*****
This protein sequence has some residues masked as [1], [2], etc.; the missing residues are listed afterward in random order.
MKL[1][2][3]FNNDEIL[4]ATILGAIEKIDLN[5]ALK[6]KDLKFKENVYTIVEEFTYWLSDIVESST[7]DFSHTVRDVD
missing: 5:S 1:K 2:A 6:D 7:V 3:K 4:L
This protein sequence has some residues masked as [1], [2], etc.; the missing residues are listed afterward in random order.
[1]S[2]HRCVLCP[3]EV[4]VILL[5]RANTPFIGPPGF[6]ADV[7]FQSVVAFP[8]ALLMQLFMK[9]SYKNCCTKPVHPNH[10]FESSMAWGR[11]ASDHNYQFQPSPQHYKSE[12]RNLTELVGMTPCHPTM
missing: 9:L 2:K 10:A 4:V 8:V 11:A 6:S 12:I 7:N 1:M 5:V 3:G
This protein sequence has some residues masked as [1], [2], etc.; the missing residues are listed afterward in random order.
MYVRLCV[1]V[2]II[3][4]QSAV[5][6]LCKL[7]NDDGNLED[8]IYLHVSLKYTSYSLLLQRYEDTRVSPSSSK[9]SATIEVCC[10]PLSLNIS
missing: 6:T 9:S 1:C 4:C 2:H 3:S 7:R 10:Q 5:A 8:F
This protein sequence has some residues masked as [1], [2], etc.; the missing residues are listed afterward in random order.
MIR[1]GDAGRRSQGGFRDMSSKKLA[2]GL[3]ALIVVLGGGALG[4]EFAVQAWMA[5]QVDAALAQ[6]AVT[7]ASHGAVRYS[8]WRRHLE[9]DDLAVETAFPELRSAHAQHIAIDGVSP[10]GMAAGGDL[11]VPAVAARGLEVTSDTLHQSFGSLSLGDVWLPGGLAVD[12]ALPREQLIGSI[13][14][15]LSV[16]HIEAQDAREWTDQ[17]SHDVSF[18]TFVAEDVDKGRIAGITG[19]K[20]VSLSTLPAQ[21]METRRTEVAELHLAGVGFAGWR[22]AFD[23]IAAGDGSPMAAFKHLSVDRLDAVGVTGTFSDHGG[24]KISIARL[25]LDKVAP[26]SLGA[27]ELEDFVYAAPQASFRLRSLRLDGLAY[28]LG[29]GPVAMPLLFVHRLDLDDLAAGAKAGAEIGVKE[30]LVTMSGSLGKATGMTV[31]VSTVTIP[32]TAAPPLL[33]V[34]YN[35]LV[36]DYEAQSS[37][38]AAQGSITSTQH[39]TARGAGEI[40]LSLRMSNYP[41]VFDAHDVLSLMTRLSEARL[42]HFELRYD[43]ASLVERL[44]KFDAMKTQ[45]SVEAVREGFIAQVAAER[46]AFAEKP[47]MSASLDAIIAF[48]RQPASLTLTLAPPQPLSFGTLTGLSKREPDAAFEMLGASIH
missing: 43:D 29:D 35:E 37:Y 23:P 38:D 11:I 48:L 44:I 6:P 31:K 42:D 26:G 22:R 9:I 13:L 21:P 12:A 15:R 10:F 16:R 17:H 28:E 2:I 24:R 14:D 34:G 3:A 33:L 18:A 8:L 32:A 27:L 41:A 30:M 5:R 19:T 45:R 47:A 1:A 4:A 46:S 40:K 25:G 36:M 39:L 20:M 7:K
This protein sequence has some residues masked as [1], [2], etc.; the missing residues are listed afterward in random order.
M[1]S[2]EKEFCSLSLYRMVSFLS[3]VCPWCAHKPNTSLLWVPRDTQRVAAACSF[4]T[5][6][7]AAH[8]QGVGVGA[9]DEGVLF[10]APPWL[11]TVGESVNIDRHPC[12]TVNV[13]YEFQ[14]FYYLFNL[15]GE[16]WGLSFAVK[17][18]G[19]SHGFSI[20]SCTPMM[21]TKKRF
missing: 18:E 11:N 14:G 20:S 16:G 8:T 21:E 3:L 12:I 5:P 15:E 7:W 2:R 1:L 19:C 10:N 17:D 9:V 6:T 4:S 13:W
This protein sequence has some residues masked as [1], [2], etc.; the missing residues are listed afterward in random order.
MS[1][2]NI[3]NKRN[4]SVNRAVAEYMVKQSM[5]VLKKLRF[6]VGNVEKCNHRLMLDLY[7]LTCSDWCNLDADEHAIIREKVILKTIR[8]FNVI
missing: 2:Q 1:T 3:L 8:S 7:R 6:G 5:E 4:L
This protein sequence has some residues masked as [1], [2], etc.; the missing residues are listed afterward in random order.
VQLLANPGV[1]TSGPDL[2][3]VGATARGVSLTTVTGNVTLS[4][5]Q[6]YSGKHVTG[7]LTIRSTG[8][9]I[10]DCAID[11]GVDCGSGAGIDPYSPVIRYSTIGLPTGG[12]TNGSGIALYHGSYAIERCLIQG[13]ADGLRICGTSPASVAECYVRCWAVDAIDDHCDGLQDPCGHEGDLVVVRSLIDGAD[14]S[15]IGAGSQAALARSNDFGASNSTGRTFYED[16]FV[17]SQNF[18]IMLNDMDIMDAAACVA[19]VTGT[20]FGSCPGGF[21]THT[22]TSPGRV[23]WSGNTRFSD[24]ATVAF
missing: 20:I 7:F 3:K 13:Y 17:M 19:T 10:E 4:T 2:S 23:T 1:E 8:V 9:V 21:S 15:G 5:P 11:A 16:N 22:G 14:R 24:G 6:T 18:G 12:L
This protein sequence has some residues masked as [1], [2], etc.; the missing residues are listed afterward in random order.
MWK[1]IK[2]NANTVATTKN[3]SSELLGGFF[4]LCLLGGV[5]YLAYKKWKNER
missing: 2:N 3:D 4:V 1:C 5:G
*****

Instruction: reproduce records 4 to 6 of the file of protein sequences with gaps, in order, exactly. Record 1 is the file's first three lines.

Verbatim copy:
This protein sequence has some residues masked as [1], [2], etc.; the missing residues are listed afterward in random order.
MIR[1]GDAGRRSQGGFRDMSSKKLA[2]GL[3]ALIVVLGGGALG[4]EFAVQAWMA[5]QVDAALAQ[6]AVT[7]ASHGAVRYS[8]WRRHLE[9]DDLAVETAFPELRSAHAQHIAIDGVSP[10]GMAAGGDL[11]VPAVAARGLEVTSDTLHQSFGSLSLGDVWLPGGLAVD[12]ALPREQLIGSI[13][14][15]LSV[16]HIEAQDAREWTDQ[17]SHDVSF[18]TFVAEDVDKGRIAGITG[19]K[20]VSLSTLPAQ[21]METRRTEVAELHLAGVGFAGWR[22]AFD[23]IAAGDGSPMAAFKHLSVDRLDAVGVTGTFSDHGG[24]KISIARL[25]LDKVAP[26]SLGA[27]ELEDFVYAAPQASFRLRSLRLDGLAY[28]LG[29]GPVAMPLLFVHRLDLDDLAAGAKAGAEIGVKE[30]LVTMSGSLGKATGMTV[31]VSTVTIP[32]TAAPPLL[33]V[34]YN[35]LV[36]DYEAQSS[37][38]AAQGSITSTQH[39]TARGAGEI[40]LSLRMSNYP[41]VFDAHDVLSLMTRLSEARL[42]HFELRYD[43]ASLVERL[44]KFDAMKTQ[45]SVEAVREGFIAQVAAER[46]AFAEKP[47]MSASLDAIIAF[48]RQPASLTLTLAPPQPLSFGTLTGLSKREPDAAFEMLGASIH
missing: 43:D 29:D 35:E 37:Y 23:P 38:D 11:I 48:L 44:I 6:P 31:K 42:D 26:G 22:R 9:I 13:L 21:P 12:A 15:R 10:F 16:R 17:H 28:E 2:I 24:R 14:D 34:G 3:A 33:L 18:A 8:L 32:A 27:L 41:A 30:M 5:R 19:T 45:R 47:A 1:A 4:A 46:S 40:K 25:G 36:M 39:L 20:M 7:K
This protein sequence has some residues masked as [1], [2], etc.; the missing residues are listed afterward in random order.
M[1]S[2]EKEFCSLSLYRMVSFLS[3]VCPWCAHKPNTSLLWVPRDTQRVAAACSF[4]T[5][6][7]AAH[8]QGVGVGA[9]DEGVLF[10]APPWL[11]TVGESVNIDRHPC[12]TVNV[13]YEFQ[14]FYYLFNL[15]GE[16]WGLSFAVK[17][18]G[19]SHGFSI[20]SCTPMM[21]TKKRF
missing: 18:E 11:N 14:G 20:S 16:G 8:T 21:E 3:L 12:I 5:P 15:E 7:W 2:R 1:L 19:C 10:N 17:D 9:V 6:T 4:S 13:W
This protein sequence has some residues masked as [1], [2], etc.; the missing residues are listed afterward in random order.
MS[1][2]NI[3]NKRN[4]SVNRAVAEYMVKQSM[5]VLKKLRF[6]VGNVEKCNHRLMLDLY[7]LTCSDWCNLDADEHAIIREKVILKTIR[8]FNVI
missing: 2:Q 1:T 3:L 8:S 7:R 6:G 5:E 4:L